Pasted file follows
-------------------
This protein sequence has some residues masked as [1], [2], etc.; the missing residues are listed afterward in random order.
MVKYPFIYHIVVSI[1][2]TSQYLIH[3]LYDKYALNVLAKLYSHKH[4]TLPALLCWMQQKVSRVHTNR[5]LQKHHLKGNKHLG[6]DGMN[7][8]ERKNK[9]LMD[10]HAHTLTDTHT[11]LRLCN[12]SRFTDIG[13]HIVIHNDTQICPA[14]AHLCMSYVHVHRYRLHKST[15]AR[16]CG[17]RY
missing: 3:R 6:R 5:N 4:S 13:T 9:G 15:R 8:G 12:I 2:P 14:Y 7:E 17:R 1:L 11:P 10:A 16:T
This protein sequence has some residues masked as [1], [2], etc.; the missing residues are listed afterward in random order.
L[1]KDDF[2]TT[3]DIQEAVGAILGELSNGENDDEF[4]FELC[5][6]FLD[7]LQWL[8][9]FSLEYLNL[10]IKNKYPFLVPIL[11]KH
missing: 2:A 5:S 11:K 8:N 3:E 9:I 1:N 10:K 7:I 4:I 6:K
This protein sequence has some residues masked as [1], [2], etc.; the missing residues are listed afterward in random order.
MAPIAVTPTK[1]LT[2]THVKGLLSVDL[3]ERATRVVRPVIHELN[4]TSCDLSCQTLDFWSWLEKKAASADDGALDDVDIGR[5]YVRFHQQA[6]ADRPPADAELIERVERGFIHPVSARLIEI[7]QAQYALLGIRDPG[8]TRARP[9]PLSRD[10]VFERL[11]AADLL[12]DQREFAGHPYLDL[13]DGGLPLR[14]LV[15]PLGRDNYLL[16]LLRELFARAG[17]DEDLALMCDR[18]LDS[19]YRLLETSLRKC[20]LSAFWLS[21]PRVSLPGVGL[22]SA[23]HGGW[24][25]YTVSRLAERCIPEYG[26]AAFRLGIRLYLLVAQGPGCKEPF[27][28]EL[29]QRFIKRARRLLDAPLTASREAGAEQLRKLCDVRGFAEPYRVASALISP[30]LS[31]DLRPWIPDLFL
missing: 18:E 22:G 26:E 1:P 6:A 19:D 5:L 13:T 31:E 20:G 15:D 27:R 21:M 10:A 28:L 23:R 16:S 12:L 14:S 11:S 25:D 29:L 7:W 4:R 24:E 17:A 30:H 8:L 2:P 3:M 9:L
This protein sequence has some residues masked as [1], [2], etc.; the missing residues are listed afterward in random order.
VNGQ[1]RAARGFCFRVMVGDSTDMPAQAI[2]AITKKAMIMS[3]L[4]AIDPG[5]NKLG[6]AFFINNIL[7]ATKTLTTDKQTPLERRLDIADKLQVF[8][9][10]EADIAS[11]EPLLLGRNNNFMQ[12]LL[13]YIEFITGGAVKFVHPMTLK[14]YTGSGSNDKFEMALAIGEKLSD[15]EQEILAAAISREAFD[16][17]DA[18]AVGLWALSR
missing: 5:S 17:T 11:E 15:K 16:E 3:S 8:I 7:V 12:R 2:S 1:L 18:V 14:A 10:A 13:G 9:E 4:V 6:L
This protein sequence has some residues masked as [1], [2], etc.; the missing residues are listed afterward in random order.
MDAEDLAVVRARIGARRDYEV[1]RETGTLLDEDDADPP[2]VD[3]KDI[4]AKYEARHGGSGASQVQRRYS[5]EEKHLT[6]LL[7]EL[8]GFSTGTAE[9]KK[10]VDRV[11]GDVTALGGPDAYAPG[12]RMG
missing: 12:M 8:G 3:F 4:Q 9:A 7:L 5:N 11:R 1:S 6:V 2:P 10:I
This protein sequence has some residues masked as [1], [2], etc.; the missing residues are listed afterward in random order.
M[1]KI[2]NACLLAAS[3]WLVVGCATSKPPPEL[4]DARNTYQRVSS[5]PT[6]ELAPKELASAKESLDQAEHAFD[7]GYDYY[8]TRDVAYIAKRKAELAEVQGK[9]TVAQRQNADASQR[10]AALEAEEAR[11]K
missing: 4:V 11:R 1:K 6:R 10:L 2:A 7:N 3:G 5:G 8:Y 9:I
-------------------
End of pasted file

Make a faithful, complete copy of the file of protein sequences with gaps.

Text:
This protein sequence has some residues masked as [1], [2], etc.; the missing residues are listed afterward in random order.
MVKYPFIYHIVVSI[1][2]TSQYLIH[3]LYDKYALNVLAKLYSHKH[4]TLPALLCWMQQKVSRVHTNR[5]LQKHHLKGNKHLG[6]DGMN[7][8]ERKNK[9]LMD[10]HAHTLTDTHT[11]LRLCN[12]SRFTDIG[13]HIVIHNDTQICPA[14]AHLCMSYVHVHRYRLHKST[15]AR[16]CG[17]RY
missing: 3:R 6:R 5:N 4:S 13:T 9:G 15:R 8:G 12:I 2:P 14:Y 7:E 17:R 1:L 11:P 10:A 16:T
This protein sequence has some residues masked as [1], [2], etc.; the missing residues are listed afterward in random order.
L[1]KDDF[2]TT[3]DIQEAVGAILGELSNGENDDEF[4]FELC[5][6]FLD[7]LQWL[8][9]FSLEYLNL[10]IKNKYPFLVPIL[11]KH
missing: 2:A 5:S 11:K 8:N 3:E 9:I 1:N 10:K 7:I 4:I 6:K
This protein sequence has some residues masked as [1], [2], etc.; the missing residues are listed afterward in random order.
MAPIAVTPTK[1]LT[2]THVKGLLSVDL[3]ERATRVVRPVIHELN[4]TSCDLSCQTLDFWSWLEKKAASADDGALDDVDIGR[5]YVRFHQQA[6]ADRPPADAELIERVERGFIHPVSARLIEI[7]QAQYALLGIRDPG[8]TRARP[9]PLSRD[10]VFERL[11]AADLL[12]DQREFAGHPYLDL[13]DGGLPLR[14]LV[15]PLGRDNYLL[16]LLRELFARAG[17]DEDLALMCDR[18]LDS[19]YRLLETSLRKC[20]LSAFWLS[21]PRVSLPGVGL[22]SA[23]HGGW[24][25]YTVSRLAERCIPEYG[26]AAFRLGIRLYLLVAQGPGCKEPF[27][28]EL[29]QRFIKRARRLLDAPLTASREAGAEQLRKLCDVRGFAEPYRVASALISP[30]LS[31]DLRPWIPDLFL
missing: 18:E 22:G 26:E 1:P 6:A 19:D 5:L 13:T 31:E 20:G 15:D 27:R 21:M 10:A 28:L 23:R 16:S 12:L 14:S 11:S 25:D 29:L 7:W 4:R 24:E 17:A 30:H 8:L 2:P 3:M 9:L
This protein sequence has some residues masked as [1], [2], etc.; the missing residues are listed afterward in random order.
VNGQ[1]RAARGFCFRVMVGDSTDMPAQAI[2]AITKKAMIMS[3]L[4]AIDPG[5]NKLG[6]AFFINNIL[7]ATKTLTTDKQTPLERRLDIADKLQVF[8][9][10]EADIAS[11]EPLLLGRNNNFMQ[12]LL[13]YIEFITGGAVKFVHPMTLK[14]YTGSGSNDKFEMALAIGEKLSD[15]EQEILAAAISREAFD[16][17]DA[18]AVGLWALSR
missing: 5:S 17:T 11:E 15:K 16:E 3:S 8:I 7:V 12:R 2:S 1:L 18:V 14:A 10:A 13:G 9:E 4:V 6:L
This protein sequence has some residues masked as [1], [2], etc.; the missing residues are listed afterward in random order.
MDAEDLAVVRARIGARRDYEV[1]RETGTLLDEDDADPP[2]VD[3]KDI[4]AKYEARHGGSGASQVQRRYS[5]EEKHLT[6]LL[7]EL[8]GFSTGTAE[9]KK[10]VDRV[11]GDVTALGGPDAYAPG[12]RMG
missing: 12:M 8:G 3:F 4:Q 9:A 7:L 5:N 11:R 1:S 6:V 2:P 10:I
This protein sequence has some residues masked as [1], [2], etc.; the missing residues are listed afterward in random order.
M[1]KI[2]NACLLAAS[3]WLVVGCATSKPPPEL[4]DARNTYQRVSS[5]PT[6]ELAPKELASAKESLDQAEHAFD[7]GYDYY[8]TRDVAYIAKRKAELAEVQGK[9]TVAQRQNADASQR[10]AALEAEEAR[11]K
missing: 4:V 11:R 1:K 6:R 10:L 2:A 7:N 3:G 5:G 8:Y 9:I